Thank heavens I can get on the intercom and page him to call extension 137 or whatever. In turn, when I’m needed to be an extra checker or to meet with someone, the various managers have been very nice about paging me by my name-and-department or by my whole name. I’ve not really bothered to explain the whole Auditory Processing Disorder thing; I’ve just said that it’s hard for me to understand the pages sometimes, especially if my head’s down in a refrigerated case with its noisy fans, or I’m in the back room pulling stuff out of shipping cartons.
But you know, it’s difficult to explain faceblindness in 25-words-or-less. No one’s heard of it, and the fact that I can in some manner still identify some people enough of the time makes it even more baffling to people. And of course, there’s the old, “Oh, I have trouble remembering names and faces sometimes, too.”
Well, yeah. But you still recognize people, in a split-second of unconscious thought. You are aware that you know these people. You may even know where you know all those people from. You just have trouble remembering the names that go with those faces.
I never do. And except for the couple-dozen very morphologically distinctive customers, I’m not likely to remember any of them.
Silly people, they keep changing their physical characteristics, wearing different clothes through the seasons, changing their hairstyles, their purses, their hats or glasses, and so on. Sometimes they have family members with them, and sometimes not. Their children have this incredible ability to grow and morph dramatically. And of course, the customers keep changing the details of how they interact with me, and will need my help finding something in one aisle or another, or check out at different times of day, or whatever. Good heavens, sometimes people whom I know from other parts of my life will come through — the pharmacist will be shopping in their street clothes instead of standing behind their counter in a lab coat, my neighbor, or a former student will greet me, and they usually expect me to know them when they are out of their usual environments. (At least my ophthalmologist understands that I’ve hardly ever seen him with my glasses on.)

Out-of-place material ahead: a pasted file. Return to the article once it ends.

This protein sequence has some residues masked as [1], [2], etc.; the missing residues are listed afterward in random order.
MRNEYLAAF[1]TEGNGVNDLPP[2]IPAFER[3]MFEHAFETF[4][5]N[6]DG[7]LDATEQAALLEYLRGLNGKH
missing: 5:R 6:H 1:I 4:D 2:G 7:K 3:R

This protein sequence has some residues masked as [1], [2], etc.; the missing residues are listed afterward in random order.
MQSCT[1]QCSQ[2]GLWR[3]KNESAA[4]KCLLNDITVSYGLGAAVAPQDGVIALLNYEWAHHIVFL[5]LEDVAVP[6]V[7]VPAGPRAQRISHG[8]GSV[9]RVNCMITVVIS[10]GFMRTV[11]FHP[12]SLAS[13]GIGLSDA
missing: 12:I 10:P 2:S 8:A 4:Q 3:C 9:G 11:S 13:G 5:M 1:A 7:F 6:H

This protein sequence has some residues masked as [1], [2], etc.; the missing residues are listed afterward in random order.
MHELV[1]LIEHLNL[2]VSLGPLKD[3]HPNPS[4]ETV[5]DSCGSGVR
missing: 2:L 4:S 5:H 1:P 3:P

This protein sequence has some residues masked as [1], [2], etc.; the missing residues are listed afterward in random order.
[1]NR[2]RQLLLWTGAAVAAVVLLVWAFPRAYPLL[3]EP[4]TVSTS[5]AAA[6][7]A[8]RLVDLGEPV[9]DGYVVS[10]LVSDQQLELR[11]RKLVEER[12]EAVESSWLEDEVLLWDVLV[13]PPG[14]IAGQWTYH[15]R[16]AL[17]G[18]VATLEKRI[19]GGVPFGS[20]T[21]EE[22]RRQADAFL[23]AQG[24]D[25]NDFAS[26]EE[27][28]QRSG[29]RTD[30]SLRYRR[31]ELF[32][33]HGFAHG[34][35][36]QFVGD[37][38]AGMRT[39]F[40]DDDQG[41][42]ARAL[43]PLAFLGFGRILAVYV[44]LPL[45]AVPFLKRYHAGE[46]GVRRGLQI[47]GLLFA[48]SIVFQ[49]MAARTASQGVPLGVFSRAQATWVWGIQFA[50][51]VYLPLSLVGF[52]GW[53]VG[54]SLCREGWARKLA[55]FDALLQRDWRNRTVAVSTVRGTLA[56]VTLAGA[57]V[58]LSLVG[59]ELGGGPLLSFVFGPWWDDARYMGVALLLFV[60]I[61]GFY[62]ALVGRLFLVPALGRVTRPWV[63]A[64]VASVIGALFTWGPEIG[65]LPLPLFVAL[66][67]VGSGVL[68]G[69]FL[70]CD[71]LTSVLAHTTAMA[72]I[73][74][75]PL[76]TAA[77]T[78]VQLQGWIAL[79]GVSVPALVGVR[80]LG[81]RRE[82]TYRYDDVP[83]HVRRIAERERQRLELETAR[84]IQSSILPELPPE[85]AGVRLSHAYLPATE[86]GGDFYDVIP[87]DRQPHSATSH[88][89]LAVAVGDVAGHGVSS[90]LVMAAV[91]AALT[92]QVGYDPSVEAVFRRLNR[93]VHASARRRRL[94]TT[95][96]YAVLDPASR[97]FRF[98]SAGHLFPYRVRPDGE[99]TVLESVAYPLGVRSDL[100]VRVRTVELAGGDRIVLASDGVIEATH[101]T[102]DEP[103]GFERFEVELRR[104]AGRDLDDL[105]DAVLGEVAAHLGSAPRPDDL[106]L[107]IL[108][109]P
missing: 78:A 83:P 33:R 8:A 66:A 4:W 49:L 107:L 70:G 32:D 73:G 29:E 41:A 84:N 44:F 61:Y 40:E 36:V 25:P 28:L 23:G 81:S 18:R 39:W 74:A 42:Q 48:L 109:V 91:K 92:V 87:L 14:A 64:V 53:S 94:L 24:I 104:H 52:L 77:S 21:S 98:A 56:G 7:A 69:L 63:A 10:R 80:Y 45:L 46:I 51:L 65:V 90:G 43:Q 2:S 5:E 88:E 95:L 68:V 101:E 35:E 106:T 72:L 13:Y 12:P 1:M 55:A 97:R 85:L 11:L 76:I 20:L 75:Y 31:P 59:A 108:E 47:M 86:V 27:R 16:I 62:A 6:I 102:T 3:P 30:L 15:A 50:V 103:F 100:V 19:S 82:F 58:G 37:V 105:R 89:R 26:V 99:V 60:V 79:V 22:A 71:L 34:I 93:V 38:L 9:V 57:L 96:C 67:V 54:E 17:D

Alas, the world is too full of generic people seen on an intermittent basis. Once in a great while, somebody comes by to ask me a question, and it isn’t until they begin to speak to me that everything clicks, and I realize this is my daughter or son-in-law!
I’m really quite helpful to customers, am conscientious about getting the stock rotated and shelved with the right price tag, do a great job of setting up displays, make a point to be sure that the back stock is checked so it gets on the floor, am careful when bagging so the cold items are together and the eggs are all okay and the bread and produce doesn’t get squished, and so on.
It’s just that I will never be able to learn very many customers, or even all the employees. And much as I would like to have this magical skill that 98% of the rest of the population has, my disability is far outweighed by all the other things that I can do well. I’m not lazy or stupid. It’s just that I have an invisible disability.